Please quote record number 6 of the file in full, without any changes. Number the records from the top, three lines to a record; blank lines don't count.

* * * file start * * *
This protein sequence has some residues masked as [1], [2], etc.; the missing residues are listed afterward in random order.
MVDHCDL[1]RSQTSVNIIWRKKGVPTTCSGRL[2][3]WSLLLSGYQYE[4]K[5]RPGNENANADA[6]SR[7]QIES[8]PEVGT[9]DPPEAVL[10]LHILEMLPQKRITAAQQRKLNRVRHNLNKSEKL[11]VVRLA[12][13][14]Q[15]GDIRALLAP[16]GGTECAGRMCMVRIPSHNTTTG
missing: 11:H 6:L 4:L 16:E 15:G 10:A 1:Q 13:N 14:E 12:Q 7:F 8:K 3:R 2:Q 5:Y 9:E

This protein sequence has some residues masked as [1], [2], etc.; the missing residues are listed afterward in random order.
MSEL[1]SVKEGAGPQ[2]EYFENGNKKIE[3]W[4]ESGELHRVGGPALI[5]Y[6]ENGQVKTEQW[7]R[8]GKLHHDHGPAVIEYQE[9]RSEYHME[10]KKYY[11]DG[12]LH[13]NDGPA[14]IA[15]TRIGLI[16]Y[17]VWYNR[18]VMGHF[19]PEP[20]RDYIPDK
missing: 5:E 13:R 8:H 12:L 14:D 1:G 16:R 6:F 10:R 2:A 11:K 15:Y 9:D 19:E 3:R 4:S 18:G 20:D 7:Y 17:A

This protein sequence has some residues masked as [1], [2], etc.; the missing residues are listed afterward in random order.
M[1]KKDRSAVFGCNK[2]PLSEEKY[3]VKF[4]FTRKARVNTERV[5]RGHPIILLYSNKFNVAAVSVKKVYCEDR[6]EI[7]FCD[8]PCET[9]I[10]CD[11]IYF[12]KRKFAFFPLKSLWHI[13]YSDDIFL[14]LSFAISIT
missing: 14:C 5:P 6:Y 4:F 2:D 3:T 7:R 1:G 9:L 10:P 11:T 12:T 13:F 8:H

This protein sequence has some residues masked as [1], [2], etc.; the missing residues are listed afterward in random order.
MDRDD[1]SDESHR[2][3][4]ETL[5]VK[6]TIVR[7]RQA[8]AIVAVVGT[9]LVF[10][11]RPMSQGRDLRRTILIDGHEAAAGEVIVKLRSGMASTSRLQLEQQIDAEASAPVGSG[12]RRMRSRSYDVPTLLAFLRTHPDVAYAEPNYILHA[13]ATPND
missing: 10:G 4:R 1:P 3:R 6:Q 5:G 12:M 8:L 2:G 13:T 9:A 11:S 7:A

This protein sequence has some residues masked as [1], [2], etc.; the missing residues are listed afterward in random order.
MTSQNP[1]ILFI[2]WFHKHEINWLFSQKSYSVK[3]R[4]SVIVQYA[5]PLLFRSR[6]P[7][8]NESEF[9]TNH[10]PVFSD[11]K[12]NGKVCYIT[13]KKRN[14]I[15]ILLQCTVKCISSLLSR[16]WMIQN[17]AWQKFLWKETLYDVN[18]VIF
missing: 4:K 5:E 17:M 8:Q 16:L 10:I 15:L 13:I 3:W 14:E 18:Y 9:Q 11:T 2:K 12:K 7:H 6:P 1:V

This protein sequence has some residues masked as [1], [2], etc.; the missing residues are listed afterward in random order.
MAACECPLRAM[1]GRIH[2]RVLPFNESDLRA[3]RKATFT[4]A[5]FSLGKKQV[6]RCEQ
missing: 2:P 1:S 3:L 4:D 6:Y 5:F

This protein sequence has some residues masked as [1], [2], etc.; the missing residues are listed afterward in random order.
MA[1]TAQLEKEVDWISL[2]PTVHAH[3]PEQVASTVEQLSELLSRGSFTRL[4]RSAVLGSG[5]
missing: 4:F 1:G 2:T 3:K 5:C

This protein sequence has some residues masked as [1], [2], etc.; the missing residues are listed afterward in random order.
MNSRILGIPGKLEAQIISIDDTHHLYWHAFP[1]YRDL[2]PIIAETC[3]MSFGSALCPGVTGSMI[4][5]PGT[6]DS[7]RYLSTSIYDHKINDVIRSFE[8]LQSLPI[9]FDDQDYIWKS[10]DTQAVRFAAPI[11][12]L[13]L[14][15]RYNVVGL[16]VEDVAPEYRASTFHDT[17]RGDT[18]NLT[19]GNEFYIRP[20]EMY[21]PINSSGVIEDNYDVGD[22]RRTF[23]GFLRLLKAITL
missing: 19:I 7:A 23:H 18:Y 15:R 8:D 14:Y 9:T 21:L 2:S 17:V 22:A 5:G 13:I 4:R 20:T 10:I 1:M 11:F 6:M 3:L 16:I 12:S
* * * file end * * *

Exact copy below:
This protein sequence has some residues masked as [1], [2], etc.; the missing residues are listed afterward in random order.
MAACECPLRAM[1]GRIH[2]RVLPFNESDLRA[3]RKATFT[4]A[5]FSLGKKQV[6]RCEQ
missing: 2:P 1:S 3:L 4:D 6:Y 5:F